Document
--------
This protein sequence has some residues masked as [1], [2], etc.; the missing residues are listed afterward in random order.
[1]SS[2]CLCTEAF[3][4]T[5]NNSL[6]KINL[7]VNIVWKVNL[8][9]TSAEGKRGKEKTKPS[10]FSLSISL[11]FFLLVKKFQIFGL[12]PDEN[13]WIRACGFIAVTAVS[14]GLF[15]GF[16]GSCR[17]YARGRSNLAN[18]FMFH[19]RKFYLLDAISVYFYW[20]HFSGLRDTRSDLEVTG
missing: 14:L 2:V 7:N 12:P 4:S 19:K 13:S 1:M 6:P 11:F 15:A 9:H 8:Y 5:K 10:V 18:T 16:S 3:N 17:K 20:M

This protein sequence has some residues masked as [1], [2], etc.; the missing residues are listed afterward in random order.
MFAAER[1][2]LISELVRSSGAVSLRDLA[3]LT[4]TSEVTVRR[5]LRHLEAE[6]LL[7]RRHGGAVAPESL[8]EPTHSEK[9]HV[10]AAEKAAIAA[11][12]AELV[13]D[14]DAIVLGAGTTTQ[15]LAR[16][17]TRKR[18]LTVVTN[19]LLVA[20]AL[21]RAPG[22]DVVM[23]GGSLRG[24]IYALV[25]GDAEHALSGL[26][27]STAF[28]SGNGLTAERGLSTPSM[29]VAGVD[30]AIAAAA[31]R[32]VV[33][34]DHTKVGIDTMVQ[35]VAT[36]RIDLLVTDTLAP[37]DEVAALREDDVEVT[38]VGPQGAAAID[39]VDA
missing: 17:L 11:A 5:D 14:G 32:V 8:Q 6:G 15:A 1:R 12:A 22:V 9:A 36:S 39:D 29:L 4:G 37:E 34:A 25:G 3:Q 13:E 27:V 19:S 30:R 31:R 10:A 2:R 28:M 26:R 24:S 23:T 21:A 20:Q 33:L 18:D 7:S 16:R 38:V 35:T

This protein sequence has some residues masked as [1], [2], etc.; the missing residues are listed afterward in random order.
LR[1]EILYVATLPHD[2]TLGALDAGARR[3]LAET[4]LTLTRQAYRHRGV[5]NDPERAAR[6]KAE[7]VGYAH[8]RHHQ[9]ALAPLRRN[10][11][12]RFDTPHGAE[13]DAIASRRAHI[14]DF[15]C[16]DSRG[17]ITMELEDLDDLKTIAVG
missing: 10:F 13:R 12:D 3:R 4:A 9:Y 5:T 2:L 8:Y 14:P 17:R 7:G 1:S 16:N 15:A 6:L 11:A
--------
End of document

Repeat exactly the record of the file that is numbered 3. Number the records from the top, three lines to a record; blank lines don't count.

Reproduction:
This protein sequence has some residues masked as [1], [2], etc.; the missing residues are listed afterward in random order.
LR[1]EILYVATLPHD[2]TLGALDAGARR[3]LAET[4]LTLTRQAYRHRGV[5]NDPERAAR[6]KAE[7]VGYAH[8]RHHQ[9]ALAPLRRN[10][11][12]RFDTPHGAE[13]DAIASRRAHI[14]DF[15]C[16]DSRG[17]ITMELEDLDDLKTIAVG
missing: 10:F 13:R 12:D 3:R 4:A 9:Y 5:T 2:L 8:Y 14:P 17:R 7:G 1:S 16:N 15:A 6:L 11:A